Reassessment of the intrinsic bulk recombination in crystalline silicon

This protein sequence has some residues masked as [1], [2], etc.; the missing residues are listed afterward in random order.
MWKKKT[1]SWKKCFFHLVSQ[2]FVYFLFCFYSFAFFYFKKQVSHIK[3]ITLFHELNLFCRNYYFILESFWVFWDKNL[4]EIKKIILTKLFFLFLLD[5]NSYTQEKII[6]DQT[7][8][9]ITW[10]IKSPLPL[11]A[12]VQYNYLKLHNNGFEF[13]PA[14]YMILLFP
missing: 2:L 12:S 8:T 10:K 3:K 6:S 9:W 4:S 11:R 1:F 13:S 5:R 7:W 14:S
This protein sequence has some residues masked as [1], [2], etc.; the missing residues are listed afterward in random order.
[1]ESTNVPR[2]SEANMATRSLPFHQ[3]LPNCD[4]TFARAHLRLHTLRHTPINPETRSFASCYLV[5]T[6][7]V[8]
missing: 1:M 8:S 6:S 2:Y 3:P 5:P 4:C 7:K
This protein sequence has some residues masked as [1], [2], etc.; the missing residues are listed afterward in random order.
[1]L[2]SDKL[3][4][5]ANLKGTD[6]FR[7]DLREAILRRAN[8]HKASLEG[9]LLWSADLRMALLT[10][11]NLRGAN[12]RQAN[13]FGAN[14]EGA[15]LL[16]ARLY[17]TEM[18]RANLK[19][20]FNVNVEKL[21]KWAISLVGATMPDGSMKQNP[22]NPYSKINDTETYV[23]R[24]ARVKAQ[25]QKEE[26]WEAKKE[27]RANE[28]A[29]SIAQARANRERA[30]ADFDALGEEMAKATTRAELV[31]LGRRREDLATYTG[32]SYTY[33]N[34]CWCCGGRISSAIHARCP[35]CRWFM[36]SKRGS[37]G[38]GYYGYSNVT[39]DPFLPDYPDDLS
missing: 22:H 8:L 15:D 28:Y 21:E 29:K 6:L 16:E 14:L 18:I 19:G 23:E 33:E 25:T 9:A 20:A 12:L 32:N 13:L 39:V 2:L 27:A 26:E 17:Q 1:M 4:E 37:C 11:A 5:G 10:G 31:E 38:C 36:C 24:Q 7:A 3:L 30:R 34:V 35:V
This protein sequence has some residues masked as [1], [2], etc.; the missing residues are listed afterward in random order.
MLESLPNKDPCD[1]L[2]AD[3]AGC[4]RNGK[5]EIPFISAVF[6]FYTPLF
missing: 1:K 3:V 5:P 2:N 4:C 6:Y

Characterisation and optimization of next-generation silicon solar cell concepts rely on an accurate knowledge of intrinsic charge carrier recombination in crystalline silicon. Reports of measured lifetimes exceeding the previous accepted parameterisation of intrinsic recombination indicate an overestimation of this recombination in certain injection regimes and hence the need for revision. In this work, twelve high-quality silicon sample sets covering a wide doping range are fabricated using state-of-the-art processing routes in order to permit an accurate assessment of intrinsic recombination based on wafer thickness variation. Special care is taken to mitigate extrinsic recombination due to bulk contamination or at the wafer surfaces. The combination of the high-quality samples with refined sample characterisation and lifetime measurements enables a much higher level of accuracy to be achieved compared to previous studies. We observe that reabsorption of luminescence photons inside the sample must be accounted for to achieve a precise description of radiative recombination. With this effect taken into account, we extract the lifetime limitation due to Auger recombination. We find that the extracted Auger recombination rate can accurately be parameterized using a physically motivated equation based on Coulomb-enhanced Auger recombination for all doping and injection conditions relevant for silicon-based photovoltaics. The improved accuracy of data description obtained with the model suggests that our new parameterisation is more consistent with the actual recombination process than previous models. Due to notable changes in Auger recombination predicted for moderate injection, we further revise the fundamental limiting power conversion efficiency for a single-junction crystalline silicon solar cell to 29.4%, which is within 0.1%abs compared to other recent assessments.